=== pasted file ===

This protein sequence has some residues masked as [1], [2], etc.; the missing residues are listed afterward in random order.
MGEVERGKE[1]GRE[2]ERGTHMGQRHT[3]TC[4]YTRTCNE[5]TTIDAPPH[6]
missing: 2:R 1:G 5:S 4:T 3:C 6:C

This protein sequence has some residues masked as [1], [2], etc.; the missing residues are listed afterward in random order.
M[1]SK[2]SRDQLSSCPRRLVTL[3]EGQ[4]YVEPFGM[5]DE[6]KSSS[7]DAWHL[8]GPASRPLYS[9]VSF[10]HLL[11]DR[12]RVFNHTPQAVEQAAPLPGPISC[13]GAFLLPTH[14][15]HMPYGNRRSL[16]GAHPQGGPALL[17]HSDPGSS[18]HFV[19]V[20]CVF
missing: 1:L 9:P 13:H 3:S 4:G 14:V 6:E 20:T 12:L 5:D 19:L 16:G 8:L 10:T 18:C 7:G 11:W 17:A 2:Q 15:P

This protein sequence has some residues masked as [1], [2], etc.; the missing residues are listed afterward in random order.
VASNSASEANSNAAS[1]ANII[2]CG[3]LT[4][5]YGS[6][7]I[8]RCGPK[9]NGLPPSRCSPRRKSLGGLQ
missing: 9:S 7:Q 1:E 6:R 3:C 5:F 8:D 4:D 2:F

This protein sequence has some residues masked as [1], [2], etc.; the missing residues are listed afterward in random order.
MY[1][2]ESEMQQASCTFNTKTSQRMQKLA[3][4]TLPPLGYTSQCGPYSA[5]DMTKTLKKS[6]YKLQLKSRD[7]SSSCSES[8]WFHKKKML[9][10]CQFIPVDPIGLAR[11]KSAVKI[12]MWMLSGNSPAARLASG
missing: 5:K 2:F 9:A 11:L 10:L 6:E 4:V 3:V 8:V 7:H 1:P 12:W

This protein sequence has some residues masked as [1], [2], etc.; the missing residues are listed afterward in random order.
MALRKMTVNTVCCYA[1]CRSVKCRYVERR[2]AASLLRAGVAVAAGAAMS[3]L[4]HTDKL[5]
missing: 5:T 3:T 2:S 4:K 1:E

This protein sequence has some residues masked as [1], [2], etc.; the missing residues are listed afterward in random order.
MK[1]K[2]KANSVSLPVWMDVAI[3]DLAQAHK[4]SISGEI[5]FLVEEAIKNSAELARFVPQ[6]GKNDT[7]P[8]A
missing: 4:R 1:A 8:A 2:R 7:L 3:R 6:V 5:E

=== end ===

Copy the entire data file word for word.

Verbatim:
This protein sequence has some residues masked as [1], [2], etc.; the missing residues are listed afterward in random order.
MGEVERGKE[1]GRE[2]ERGTHMGQRHT[3]TC[4]YTRTCNE[5]TTIDAPPH[6]
missing: 2:R 1:G 5:S 4:T 3:C 6:C

This protein sequence has some residues masked as [1], [2], etc.; the missing residues are listed afterward in random order.
M[1]SK[2]SRDQLSSCPRRLVTL[3]EGQ[4]YVEPFGM[5]DE[6]KSSS[7]DAWHL[8]GPASRPLYS[9]VSF[10]HLL[11]DR[12]RVFNHTPQAVEQAAPLPGPISC[13]GAFLLPTH[14][15]HMPYGNRRSL[16]GAHPQGGPALL[17]HSDPGSS[18]HFV[19]V[20]CVF
missing: 1:L 9:P 13:H 3:S 4:G 14:V 6:E 20:T 12:L 5:D 19:L 16:G 8:L 10:T 18:C 7:G 11:W 17:A 2:Q 15:P

This protein sequence has some residues masked as [1], [2], etc.; the missing residues are listed afterward in random order.
VASNSASEANSNAAS[1]ANII[2]CG[3]LT[4][5]YGS[6][7]I[8]RCGPK[9]NGLPPSRCSPRRKSLGGLQ
missing: 9:S 7:Q 1:E 6:R 3:C 5:F 8:D 4:D 2:F

This protein sequence has some residues masked as [1], [2], etc.; the missing residues are listed afterward in random order.
MY[1][2]ESEMQQASCTFNTKTSQRMQKLA[3][4]TLPPLGYTSQCGPYSA[5]DMTKTLKKS[6]YKLQLKSRD[7]SSSCSES[8]WFHKKKML[9][10]CQFIPVDPIGLAR[11]KSAVKI[12]MWMLSGNSPAARLASG
missing: 5:K 2:F 9:A 11:L 10:L 6:E 4:V 3:V 8:V 7:H 1:P 12:W

This protein sequence has some residues masked as [1], [2], etc.; the missing residues are listed afterward in random order.
MALRKMTVNTVCCYA[1]CRSVKCRYVERR[2]AASLLRAGVAVAAGAAMS[3]L[4]HTDKL[5]
missing: 5:T 3:T 2:S 4:K 1:E

This protein sequence has some residues masked as [1], [2], etc.; the missing residues are listed afterward in random order.
MK[1]K[2]KANSVSLPVWMDVAI[3]DLAQAHK[4]SISGEI[5]FLVEEAIKNSAELARFVPQ[6]GKNDT[7]P[8]A
missing: 4:R 1:A 8:A 2:R 7:L 3:R 6:V 5:E